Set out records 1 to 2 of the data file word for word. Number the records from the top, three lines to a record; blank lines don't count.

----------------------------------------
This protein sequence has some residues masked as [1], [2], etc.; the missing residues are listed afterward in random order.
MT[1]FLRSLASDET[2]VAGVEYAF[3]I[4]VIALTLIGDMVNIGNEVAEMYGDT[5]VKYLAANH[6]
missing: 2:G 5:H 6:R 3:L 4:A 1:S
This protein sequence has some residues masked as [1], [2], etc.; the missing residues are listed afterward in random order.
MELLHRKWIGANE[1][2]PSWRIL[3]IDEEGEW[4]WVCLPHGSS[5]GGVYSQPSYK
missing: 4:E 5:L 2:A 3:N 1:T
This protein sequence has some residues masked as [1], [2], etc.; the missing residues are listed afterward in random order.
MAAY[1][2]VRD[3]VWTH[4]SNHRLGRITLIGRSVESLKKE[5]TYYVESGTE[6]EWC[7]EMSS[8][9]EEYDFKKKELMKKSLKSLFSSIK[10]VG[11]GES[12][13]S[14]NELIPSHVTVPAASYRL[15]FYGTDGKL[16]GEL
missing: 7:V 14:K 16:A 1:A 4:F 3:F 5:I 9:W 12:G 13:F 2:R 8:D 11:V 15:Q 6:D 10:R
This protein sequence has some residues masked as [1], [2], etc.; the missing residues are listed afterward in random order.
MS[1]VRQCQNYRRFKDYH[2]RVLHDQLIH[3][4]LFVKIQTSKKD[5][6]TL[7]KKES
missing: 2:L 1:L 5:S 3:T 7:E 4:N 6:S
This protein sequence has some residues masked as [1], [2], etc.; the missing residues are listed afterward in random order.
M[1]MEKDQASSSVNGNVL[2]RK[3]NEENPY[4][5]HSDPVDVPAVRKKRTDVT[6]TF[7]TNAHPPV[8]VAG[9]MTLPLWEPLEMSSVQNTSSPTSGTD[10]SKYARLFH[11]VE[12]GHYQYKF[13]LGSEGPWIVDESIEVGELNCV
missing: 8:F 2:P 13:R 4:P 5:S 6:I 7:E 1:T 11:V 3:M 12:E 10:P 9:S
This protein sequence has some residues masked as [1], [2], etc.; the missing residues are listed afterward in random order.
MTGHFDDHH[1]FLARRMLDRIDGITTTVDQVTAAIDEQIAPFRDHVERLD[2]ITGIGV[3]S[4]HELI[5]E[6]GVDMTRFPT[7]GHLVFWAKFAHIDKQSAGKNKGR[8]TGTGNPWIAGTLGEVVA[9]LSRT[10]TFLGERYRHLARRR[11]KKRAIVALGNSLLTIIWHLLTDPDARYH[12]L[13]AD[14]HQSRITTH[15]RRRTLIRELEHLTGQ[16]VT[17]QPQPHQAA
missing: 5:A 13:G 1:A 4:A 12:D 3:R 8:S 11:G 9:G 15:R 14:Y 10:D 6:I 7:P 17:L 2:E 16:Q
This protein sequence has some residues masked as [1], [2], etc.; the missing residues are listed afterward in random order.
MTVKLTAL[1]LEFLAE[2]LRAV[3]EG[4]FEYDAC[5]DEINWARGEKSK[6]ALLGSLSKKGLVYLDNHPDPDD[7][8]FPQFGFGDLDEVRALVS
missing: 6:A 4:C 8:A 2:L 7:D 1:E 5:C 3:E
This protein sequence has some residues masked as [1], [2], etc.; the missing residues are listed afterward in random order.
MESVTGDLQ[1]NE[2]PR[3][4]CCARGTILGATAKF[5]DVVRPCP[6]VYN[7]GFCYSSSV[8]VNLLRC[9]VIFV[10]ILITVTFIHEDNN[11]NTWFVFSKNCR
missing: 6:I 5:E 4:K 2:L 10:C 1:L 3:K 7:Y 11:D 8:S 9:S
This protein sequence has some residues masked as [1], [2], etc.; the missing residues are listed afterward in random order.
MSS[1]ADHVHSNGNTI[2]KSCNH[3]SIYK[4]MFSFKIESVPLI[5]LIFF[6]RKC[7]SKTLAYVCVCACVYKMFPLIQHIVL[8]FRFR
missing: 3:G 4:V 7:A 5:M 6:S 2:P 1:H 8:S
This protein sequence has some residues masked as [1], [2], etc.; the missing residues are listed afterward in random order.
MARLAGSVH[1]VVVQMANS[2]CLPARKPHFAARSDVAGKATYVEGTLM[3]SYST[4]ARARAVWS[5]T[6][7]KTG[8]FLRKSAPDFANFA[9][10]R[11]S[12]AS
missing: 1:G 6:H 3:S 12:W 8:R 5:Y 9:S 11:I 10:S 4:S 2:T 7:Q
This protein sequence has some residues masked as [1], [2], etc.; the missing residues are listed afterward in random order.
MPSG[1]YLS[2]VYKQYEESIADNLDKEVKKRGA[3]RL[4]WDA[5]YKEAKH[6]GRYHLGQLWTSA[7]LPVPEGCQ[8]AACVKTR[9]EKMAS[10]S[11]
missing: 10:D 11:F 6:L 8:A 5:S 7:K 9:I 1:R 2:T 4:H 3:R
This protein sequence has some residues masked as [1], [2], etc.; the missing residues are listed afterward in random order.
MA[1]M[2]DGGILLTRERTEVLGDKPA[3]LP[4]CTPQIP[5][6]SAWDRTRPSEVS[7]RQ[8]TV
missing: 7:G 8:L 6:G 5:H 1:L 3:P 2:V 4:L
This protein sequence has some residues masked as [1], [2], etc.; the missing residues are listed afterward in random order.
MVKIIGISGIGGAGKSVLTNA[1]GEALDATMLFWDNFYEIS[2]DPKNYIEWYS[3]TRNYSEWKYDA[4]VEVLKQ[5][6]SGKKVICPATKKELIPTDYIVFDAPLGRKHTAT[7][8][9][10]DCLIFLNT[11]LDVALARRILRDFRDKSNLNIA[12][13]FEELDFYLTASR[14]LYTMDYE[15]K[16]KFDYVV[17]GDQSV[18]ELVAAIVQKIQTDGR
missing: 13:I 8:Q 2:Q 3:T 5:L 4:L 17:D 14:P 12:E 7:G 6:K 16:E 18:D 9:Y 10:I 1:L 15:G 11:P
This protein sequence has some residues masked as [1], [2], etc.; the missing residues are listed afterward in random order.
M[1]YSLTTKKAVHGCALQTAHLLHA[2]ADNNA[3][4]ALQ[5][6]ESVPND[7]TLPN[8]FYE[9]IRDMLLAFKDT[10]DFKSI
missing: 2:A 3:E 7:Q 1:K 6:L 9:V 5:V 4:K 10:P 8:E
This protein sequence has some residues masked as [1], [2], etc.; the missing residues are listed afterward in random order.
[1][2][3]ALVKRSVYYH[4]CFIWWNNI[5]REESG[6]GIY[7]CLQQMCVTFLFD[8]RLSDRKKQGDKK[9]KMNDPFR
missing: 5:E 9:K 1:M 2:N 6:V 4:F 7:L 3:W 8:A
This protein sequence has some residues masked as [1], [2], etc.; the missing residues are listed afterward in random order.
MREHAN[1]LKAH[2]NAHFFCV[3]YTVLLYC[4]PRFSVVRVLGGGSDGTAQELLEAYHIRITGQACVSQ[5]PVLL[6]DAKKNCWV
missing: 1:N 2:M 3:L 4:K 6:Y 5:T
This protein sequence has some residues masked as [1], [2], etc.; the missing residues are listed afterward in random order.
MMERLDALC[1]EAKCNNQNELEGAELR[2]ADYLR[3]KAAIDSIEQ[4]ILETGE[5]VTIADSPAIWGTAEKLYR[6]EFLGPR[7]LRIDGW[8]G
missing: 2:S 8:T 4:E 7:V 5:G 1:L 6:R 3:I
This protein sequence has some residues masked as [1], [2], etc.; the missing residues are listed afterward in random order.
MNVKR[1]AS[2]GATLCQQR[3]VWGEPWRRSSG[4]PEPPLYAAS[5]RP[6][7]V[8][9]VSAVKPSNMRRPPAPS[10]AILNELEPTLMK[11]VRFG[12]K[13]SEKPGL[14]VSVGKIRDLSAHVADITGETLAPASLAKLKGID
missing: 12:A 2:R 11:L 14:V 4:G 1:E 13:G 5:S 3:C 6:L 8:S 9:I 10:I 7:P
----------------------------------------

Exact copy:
This protein sequence has some residues masked as [1], [2], etc.; the missing residues are listed afterward in random order.
MT[1]FLRSLASDET[2]VAGVEYAF[3]I[4]VIALTLIGDMVNIGNEVAEMYGDT[5]VKYLAANH[6]
missing: 2:G 5:H 6:R 3:L 4:A 1:S
This protein sequence has some residues masked as [1], [2], etc.; the missing residues are listed afterward in random order.
MELLHRKWIGANE[1][2]PSWRIL[3]IDEEGEW[4]WVCLPHGSS[5]GGVYSQPSYK
missing: 4:E 5:L 2:A 3:N 1:T